Donald Trump donates $100k to 9/11 Museum; candidates rally in New York

Friday, April 15, 2016
Candidates rally in New York ahead of primary
Mallory Hoff has more.

NEW YORK -- Looking both East and West for support, Republican presidential candidates angled Saturday to pick up more delegates in Colorado while bidding for favor a half-continent away in New York's all-important April 19 primary. On the Democratic side, Bernie Sanders picked up another win in Wyoming's caucuses.

Republican Ted Cruz hoped to add to his edge in Colorado over front-runner Donald Trump when 13 more delegates were to be chosen at the state's GOP convention. Cruz already had locked up the support of 21 Colorado delegates and visited the state to try to pad his numbers there.

Keeping up his tussle with Trump over values, Cruz told the Colorado crowd it's easy to talk about making America great again - "you can even print that on a baseball cap" - but that the more important question is which candidate understands "the principles and values that made America great in the first place."

Trump left the Colorado convention to his organizers, and spent about a half-hour on Saturday touring the National Sept. 11 Memorial and Museum in lower Manhattan. His campaign issued a statement describing the site as "symbolic of the strength of our country, and in particular New Yorkers, who have done such an incredible job rebuilding that devastated section of our city."

"This is what 'New York values' are really all about," it added, a not-too-veiled poke at Cruz, who has taken heat for his earlier criticism of "New York values."

Ohio Gov. John Kasich, far behind Trump and Cruz in the delegate, also was campaigning in New York.

Democratic presidential hopefuls, too, were focused on New York's big trove of delegates even as Wyoming gave its nod to Sanders over Hillary Clinton.

Sanders got word of his Wyoming win from his wife, Jane, midway through a rally in Queens. A raucous cheer went up from the New York crowd, but the Wyoming win won't help Sanders make up much ground in the delegate race. He picked up at least seven delegates to Clinton's six, with one delegate yet to be allocated.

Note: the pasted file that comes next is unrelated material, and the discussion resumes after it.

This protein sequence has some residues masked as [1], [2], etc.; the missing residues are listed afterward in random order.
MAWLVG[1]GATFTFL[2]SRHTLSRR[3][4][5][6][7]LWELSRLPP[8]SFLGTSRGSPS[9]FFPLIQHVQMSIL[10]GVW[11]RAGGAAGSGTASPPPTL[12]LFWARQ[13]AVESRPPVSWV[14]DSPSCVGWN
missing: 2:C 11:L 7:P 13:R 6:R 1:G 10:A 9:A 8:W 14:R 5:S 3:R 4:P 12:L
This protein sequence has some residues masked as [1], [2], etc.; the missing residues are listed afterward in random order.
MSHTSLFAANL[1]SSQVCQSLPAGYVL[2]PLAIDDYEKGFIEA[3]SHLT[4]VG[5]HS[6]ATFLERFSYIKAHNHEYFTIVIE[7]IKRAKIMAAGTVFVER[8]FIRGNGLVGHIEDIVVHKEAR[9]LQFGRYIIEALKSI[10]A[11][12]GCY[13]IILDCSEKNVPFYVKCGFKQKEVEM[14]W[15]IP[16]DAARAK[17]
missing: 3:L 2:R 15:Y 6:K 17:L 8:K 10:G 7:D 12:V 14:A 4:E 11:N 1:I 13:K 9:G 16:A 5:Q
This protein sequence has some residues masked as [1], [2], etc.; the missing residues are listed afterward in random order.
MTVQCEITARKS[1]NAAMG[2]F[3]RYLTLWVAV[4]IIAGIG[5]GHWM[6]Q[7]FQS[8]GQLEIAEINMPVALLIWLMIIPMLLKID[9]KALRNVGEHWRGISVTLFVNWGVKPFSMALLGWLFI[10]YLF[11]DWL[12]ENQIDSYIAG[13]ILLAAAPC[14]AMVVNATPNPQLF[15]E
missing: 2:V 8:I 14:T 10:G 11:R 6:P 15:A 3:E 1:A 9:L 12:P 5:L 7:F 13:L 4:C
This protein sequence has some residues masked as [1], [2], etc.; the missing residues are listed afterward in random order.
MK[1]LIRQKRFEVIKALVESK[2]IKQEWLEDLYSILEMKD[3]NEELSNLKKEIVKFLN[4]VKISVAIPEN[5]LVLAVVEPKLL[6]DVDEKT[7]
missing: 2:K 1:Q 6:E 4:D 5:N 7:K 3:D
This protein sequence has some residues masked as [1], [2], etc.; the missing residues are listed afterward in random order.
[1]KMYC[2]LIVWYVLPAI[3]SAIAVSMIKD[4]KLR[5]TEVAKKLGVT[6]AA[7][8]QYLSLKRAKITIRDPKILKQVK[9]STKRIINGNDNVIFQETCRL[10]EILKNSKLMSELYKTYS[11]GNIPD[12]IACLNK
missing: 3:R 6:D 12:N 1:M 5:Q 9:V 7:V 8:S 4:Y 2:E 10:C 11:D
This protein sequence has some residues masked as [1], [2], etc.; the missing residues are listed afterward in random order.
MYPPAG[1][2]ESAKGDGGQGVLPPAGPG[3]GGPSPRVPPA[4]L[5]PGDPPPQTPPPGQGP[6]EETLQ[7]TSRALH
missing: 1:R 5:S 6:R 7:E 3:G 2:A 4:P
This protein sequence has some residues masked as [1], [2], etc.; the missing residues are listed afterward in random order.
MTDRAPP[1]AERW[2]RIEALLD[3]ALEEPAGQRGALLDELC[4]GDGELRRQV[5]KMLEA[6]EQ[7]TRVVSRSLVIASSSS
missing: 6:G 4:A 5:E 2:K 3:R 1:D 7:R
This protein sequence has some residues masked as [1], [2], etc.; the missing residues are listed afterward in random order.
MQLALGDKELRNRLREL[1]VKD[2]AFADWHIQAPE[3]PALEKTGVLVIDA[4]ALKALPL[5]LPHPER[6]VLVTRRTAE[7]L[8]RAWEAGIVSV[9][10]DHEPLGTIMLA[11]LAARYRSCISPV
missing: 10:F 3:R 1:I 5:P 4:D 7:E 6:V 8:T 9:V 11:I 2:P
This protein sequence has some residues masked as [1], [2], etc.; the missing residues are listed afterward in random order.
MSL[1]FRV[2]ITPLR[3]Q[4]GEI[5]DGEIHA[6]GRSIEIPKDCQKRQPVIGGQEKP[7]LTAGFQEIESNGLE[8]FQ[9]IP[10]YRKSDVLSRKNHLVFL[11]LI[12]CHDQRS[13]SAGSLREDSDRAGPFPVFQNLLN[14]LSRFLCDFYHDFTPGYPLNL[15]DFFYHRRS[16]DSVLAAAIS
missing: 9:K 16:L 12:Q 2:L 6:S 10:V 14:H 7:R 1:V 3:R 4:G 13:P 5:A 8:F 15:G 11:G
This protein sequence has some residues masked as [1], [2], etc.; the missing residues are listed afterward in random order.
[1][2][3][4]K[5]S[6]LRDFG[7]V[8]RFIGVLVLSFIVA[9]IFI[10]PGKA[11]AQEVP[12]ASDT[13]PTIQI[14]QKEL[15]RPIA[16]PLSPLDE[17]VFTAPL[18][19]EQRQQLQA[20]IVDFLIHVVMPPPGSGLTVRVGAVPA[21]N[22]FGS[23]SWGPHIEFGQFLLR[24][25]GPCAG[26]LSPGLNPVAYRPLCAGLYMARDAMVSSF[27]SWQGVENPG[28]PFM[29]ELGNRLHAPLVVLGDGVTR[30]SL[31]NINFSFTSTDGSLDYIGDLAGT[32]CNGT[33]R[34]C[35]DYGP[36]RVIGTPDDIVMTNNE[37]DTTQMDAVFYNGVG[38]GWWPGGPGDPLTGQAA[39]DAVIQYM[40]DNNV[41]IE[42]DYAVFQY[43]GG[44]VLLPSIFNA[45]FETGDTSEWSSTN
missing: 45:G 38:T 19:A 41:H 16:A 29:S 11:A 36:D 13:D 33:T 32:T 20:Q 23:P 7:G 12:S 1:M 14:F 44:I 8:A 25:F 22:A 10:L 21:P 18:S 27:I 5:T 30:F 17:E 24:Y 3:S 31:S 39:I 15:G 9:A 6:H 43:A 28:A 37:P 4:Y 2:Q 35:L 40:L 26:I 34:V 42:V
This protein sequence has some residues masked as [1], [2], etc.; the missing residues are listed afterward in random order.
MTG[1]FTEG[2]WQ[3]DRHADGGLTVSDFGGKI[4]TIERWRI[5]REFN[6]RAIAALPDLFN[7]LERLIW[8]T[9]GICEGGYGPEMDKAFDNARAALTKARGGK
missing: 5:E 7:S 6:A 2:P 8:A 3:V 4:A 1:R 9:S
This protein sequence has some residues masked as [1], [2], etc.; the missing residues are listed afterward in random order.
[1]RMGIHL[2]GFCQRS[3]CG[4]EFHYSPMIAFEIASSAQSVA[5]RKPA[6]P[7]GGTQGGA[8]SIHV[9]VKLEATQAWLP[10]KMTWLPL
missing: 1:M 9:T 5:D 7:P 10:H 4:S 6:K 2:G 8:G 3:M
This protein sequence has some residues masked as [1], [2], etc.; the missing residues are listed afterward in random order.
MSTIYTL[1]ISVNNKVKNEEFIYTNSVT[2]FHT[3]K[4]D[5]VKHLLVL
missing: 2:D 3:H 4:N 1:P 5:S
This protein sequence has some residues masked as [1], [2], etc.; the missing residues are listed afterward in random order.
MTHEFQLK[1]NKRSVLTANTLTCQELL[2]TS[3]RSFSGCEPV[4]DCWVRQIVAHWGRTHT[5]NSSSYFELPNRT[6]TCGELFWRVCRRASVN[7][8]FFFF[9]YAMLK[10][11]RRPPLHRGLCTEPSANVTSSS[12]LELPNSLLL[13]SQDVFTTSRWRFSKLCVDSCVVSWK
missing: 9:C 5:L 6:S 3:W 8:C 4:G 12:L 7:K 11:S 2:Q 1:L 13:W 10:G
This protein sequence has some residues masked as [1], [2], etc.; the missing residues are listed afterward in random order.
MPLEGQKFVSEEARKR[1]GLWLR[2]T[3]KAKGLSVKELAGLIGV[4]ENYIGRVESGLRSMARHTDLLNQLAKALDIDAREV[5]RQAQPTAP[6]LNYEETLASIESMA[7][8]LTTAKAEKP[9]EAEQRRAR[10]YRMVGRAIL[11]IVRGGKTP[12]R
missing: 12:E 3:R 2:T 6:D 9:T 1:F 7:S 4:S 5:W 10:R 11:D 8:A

That means Clinton has 1,286 delegates based on primaries and caucuses to Sanders' 1,037. When including superdelegates, or party officials who can back any candidate, Clinton has amassed even more delegates: 1,755 compared to 1,068 for Sanders. It takes 2,383 delegates to clinch the Democratic nomination.

Sanders, who grew up in Brooklyn, kicked off a four-stop New York City swing with a rally at a theater in Manhattan. He took a light-hearted jab at Clinton's move to New York in 2000 to represent the state in the U.S. Senate.

Speaking about the upcoming New York primary, Sanders said: "Remember, this is Hillary Clinton's adopted home state," to laughs from the crowd. "That's not a crime, just wanted to make that point," he added.

Sanders, who has now won seven of the last eight state contests, called Wyoming "a beautiful, beautiful state," and told reporters the vote there was part of a shift in support in his direction since the campaign left the Deep South.

"Now that we are in the second half of this campaign, we are going to state after state which I think have a more progressive outlook," Sanders said. "We are in this race to win."

Sanders, at his rallies, tried to stick more to the issues after a fractious week in which he questioned Clinton's qualifications to be president.

He said it was "amusing" to see the Democratic front-runner join New York Gov. Andrew Cuomo this past week to celebrate a bill raising the state's minimum wage to $15, noting that she supports raising the federal minimum wage to only $12.

Clinton, who planned a Brooklyn campaign stop later in the day, does back Senate legislation that would give cities and states the ability to set a higher hourly threshold. She made a stop at Junior's restaurant in Brooklyn, where she spoke admiringly of the cheesecake, before her campaign event.

On the Republican side, Trump holds a wide delegate lead nationally, but there seems to be a real chance no one will claim a majority of GOP delegates before the national convention in Cleveland in July.

In Colorado, where more than 3,000 people at the state convention were picking 13 delegates, Cruz supporters sported bright orange T-shirts with his slate of delegates printed on the back. Trump's organizers distributed a slate that listed incorrect information for four of his candidates.